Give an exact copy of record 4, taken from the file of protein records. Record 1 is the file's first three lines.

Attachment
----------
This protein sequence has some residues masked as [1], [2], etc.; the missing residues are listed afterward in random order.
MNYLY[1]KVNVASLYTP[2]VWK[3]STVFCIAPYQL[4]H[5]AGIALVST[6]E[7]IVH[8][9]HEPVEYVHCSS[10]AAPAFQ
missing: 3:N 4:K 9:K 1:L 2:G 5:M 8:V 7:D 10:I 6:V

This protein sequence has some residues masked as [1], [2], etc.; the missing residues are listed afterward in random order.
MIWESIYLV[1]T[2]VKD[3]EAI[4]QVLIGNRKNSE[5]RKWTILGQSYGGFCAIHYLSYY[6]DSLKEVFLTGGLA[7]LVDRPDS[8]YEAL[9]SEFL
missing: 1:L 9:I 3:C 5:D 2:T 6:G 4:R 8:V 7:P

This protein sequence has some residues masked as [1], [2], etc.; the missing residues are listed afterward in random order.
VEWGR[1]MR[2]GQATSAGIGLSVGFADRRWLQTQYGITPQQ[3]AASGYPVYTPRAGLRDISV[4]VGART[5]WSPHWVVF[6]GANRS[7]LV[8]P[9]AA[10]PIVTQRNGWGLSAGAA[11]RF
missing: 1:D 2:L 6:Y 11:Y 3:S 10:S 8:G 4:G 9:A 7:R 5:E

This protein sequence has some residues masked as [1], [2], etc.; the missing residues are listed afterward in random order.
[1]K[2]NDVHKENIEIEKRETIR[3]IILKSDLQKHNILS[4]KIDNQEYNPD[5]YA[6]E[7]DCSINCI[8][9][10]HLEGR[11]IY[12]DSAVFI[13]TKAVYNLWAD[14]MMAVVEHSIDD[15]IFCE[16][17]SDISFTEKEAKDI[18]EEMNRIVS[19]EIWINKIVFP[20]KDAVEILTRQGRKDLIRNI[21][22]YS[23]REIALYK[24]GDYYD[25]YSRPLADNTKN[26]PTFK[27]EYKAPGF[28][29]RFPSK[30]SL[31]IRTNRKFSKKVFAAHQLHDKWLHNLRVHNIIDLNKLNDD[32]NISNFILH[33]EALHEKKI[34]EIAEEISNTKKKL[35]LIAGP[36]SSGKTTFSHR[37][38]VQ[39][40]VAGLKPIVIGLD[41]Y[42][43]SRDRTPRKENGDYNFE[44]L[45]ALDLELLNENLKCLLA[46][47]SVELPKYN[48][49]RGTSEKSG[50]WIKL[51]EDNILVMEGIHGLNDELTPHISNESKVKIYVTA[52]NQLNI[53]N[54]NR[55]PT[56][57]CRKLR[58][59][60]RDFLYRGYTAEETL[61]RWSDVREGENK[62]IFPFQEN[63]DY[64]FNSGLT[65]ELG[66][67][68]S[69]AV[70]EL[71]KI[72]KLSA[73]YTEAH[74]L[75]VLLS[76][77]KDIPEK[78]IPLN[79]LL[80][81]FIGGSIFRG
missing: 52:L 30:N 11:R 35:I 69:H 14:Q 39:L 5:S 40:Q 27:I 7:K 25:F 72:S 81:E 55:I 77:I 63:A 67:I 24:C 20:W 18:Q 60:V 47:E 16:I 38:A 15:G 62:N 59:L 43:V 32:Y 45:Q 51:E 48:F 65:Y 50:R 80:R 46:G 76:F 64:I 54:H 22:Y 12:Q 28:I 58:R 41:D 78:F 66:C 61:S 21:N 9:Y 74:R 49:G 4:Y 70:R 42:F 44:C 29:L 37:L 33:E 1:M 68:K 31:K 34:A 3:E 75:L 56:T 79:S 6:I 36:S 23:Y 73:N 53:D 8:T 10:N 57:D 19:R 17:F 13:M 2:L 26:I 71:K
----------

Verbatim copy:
This protein sequence has some residues masked as [1], [2], etc.; the missing residues are listed afterward in random order.
[1]K[2]NDVHKENIEIEKRETIR[3]IILKSDLQKHNILS[4]KIDNQEYNPD[5]YA[6]E[7]DCSINCI[8][9][10]HLEGR[11]IY[12]DSAVFI[13]TKAVYNLWAD[14]MMAVVEHSIDD[15]IFCE[16][17]SDISFTEKEAKDI[18]EEMNRIVS[19]EIWINKIVFP[20]KDAVEILTRQGRKDLIRNI[21][22]YS[23]REIALYK[24]GDYYD[25]YSRPLADNTKN[26]PTFK[27]EYKAPGF[28][29]RFPSK[30]SL[31]IRTNRKFSKKVFAAHQLHDKWLHNLRVHNIIDLNKLNDD[32]NISNFILH[33]EALHEKKI[34]EIAEEISNTKKKL[35]LIAGP[36]SSGKTTFSHR[37][38]VQ[39][40]VAGLKPIVIGLD[41]Y[42][43]SRDRTPRKENGDYNFE[44]L[45]ALDLELLNENLKCLLA[46][47]SVELPKYN[48][49]RGTSEKSG[50]WIKL[51]EDNILVMEGIHGLNDELTPHISNESKVKIYVTA[52]NQLNI[53]N[54]NR[55]PT[56][57]CRKLR[58][59][60]RDFLYRGYTAEETL[61]RWSDVREGENK[62]IFPFQEN[63]DY[64]FNSGLT[65]ELG[66][67][68]S[69]AV[70]EL[71]KI[72]KLSA[73]YTEAH[74]L[75]VLLS[76][77]KDIPEK[78]IPLN[79]LL[80][81]FIGGSIFRG
missing: 52:L 30:N 11:R 35:I 69:H 14:Q 39:L 5:S 40:Q 27:I 7:K 25:F 72:S 81:E 55:I 77:I 63:A 67:I 24:C 20:W 18:Q 60:V 47:E 16:I 38:A 15:G 62:N 59:L 43:V 32:Y 45:Q 51:E 48:F 65:Y 50:R 80:R 46:G 76:F 64:I 54:H 22:Y 12:Q 28:I 58:R 41:D 78:F 66:C 61:S 21:N 9:Y 74:R 49:G 4:Y 70:R 42:F 44:C 29:L 37:L 33:E 1:M 68:K 31:K 34:A 3:E 75:L 56:T 79:S 6:I 36:S 23:Y 73:N 53:D 8:T 10:N 57:D 19:R 17:F 13:M 2:L 26:I 71:K